According to Biaga mythology, the Earth is the mother. Using a plough is like sawing through the heart of the mother. The Biagas who lived on the hills grew food by clearing small parts of the forests. They avoided tilling big and plain fields because that would need a plough and it would be sin. The technique they adopted was called dibbling, that caused minimal tillage on steep slopes. It was an intelligent way of preventing soil erosion. But this is no longer possible because traditional, shifting agriculture was banned. The land became rocky, no food grew and even the river dried up.

Sukdev Mondol of Sundarbans knows that the river will take his home, his farm. In another 15 years or so he will be homeless. Yet, he is not worried or anxious or panicky. He is aware of the damages of chemical industrial agriculture. He has stopped using chemicals in his farms. He is investing in the present, in the Earth.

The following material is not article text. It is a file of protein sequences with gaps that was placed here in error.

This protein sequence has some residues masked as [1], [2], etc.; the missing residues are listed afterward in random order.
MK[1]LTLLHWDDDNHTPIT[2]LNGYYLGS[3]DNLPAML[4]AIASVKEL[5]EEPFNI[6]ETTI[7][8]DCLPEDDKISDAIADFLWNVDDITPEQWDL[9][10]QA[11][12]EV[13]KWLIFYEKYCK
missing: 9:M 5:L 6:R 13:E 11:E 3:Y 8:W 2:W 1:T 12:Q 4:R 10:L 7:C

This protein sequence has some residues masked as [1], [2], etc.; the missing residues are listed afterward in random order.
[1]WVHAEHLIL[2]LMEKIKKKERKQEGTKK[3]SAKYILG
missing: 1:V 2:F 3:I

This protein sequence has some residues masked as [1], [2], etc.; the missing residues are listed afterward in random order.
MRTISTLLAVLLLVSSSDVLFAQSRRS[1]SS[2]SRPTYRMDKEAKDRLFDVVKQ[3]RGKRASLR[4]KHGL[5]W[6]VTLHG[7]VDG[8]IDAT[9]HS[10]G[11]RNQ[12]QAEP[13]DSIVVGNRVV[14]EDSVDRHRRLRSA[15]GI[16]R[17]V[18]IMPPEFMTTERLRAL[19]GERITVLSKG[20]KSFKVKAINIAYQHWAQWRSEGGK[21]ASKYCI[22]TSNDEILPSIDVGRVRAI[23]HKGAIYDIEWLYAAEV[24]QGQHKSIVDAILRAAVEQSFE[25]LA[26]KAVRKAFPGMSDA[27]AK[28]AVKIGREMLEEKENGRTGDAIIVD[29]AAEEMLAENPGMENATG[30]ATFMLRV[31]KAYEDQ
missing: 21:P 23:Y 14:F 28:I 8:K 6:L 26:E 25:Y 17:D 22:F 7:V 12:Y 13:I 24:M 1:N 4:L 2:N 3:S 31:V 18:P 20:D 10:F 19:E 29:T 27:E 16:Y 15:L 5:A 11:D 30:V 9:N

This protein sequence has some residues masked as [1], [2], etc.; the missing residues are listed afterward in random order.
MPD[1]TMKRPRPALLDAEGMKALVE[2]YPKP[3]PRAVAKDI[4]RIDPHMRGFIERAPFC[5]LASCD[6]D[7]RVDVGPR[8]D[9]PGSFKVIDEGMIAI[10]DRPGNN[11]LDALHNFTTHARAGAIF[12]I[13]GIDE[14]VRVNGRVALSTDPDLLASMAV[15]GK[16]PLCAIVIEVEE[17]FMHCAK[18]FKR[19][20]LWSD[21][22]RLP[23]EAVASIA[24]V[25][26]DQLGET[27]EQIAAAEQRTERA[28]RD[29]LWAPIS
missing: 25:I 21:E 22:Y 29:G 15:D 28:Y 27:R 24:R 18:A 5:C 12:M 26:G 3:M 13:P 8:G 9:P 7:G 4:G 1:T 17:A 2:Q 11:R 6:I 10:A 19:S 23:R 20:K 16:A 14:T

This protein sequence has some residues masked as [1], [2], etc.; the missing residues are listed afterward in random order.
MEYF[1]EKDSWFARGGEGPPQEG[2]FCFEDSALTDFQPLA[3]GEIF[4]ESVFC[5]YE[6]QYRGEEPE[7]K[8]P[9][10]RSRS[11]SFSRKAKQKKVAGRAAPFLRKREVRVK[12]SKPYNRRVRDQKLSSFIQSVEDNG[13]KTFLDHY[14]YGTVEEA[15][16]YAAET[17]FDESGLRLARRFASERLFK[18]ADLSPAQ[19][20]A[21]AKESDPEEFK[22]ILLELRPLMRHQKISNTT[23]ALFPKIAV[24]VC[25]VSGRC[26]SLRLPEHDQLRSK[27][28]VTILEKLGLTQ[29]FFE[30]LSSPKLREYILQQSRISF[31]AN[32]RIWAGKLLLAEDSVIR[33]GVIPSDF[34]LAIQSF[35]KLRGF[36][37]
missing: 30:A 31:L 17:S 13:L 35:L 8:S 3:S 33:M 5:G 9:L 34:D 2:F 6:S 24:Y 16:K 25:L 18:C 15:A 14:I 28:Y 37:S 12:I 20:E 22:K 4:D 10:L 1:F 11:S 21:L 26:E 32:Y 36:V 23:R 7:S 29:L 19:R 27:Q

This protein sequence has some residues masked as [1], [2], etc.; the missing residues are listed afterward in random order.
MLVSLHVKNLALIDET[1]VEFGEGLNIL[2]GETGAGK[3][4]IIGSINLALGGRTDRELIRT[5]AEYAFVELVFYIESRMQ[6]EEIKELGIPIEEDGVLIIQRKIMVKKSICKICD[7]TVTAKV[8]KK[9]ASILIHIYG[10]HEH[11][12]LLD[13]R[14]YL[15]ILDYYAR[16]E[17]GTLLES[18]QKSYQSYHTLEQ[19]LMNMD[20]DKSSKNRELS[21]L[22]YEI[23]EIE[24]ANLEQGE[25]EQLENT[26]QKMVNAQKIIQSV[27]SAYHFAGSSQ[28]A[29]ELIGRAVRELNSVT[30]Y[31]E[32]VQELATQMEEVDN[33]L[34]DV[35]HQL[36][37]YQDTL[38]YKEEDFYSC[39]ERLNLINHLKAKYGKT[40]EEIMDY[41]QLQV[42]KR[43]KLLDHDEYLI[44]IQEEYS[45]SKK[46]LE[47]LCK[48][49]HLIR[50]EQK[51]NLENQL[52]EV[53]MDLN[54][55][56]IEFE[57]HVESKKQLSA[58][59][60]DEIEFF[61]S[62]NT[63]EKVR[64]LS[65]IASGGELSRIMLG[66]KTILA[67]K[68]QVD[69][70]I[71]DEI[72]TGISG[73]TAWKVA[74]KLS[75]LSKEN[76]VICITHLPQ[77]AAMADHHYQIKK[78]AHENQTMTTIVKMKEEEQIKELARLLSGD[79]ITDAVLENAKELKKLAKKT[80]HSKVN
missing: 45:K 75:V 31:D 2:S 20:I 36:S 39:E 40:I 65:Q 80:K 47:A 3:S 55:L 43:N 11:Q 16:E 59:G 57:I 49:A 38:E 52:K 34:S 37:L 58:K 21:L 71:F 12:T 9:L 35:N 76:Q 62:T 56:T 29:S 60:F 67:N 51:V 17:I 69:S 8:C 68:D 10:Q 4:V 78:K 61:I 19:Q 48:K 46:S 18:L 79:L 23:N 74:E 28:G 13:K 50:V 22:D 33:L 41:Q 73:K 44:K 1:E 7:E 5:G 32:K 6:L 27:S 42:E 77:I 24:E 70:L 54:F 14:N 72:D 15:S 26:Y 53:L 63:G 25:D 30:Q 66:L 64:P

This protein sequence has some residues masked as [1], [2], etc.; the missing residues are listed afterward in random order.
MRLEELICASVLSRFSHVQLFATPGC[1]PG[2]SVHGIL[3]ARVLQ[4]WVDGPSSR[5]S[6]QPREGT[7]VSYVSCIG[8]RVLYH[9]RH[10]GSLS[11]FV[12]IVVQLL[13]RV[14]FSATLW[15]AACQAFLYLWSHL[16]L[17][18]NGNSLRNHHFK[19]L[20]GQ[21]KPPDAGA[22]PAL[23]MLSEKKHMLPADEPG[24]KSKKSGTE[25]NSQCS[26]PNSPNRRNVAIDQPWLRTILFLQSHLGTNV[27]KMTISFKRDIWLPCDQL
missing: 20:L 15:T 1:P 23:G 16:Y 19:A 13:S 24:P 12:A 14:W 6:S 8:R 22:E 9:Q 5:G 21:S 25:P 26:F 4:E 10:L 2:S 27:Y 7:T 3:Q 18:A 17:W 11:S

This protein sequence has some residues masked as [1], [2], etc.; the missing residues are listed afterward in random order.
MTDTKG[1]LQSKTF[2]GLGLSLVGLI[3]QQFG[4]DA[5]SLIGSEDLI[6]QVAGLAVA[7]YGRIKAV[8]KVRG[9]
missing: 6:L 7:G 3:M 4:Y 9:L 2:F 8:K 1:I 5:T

He says, "The only way to survive is to keep making dams continuously." He points to a tree in the distance and asks, "You see that dead tree? There was a settlement right there. But people had to move from there. Now this dam has been built. This will also submerge soon." His home, his farm is at a level lower than that of the river level. A fragile mud bank is the only boundary protecting his home from the river's waters. A boundary the river defies at will. "What the river is trying to say is ... Give me the amount of forest I require. If I don't get the food I require I will fight for it, steal it, get it by any means," says the wise Suikhdev Mondol.

Connected to the seas, the river is tidal. Its salty waters rise and fall every six hours. Sukdev Mondol has noticed the river tides change over the years. In this interplay of river and land a new dimension has emerged. The water of the sea is expanding, and rising globally.

Suikhdev Mondol.